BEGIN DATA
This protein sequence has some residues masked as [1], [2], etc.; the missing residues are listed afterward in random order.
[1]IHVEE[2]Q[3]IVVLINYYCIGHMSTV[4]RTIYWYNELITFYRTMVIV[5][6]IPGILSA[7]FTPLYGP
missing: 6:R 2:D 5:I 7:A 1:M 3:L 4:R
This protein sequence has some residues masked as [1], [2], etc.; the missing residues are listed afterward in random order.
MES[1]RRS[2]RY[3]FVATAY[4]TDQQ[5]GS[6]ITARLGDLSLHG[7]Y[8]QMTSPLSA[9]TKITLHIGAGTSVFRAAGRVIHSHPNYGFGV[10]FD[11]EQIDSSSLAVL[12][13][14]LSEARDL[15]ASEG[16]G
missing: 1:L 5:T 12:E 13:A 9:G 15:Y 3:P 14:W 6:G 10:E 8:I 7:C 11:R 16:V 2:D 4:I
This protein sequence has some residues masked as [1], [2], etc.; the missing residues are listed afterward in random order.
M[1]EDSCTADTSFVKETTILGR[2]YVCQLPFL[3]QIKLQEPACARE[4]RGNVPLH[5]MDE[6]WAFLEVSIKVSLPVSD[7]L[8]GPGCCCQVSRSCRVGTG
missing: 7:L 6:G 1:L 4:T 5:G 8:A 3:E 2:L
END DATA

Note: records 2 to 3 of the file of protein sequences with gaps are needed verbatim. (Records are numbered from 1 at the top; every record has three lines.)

This protein sequence has some residues masked as [1], [2], etc.; the missing residues are listed afterward in random order.
MES[1]RRS[2]RY[3]FVATAY[4]TDQQ[5]GS[6]ITARLGDLSLHG[7]Y[8]QMTSPLSA[9]TKITLHIGAGTSVFRAAGRVIHSHPNYGFGV[10]FD[11]EQIDSSSLAVL[12][13][14]LSEARDL[15]ASEG[16]G
missing: 1:L 5:T 12:E 13:A 9:G 15:Y 3:P 14:W 6:G 10:E 8:I 7:C 11:R 16:V 2:D 4:I
This protein sequence has some residues masked as [1], [2], etc.; the missing residues are listed afterward in random order.
M[1]EDSCTADTSFVKETTILGR[2]YVCQLPFL[3]QIKLQEPACARE[4]RGNVPLH[5]MDE[6]WAFLEVSIKVSLPVSD[7]L[8]GPGCCCQVSRSCRVGTG
missing: 7:L 6:G 1:L 4:T 5:G 8:A 3:E 2:L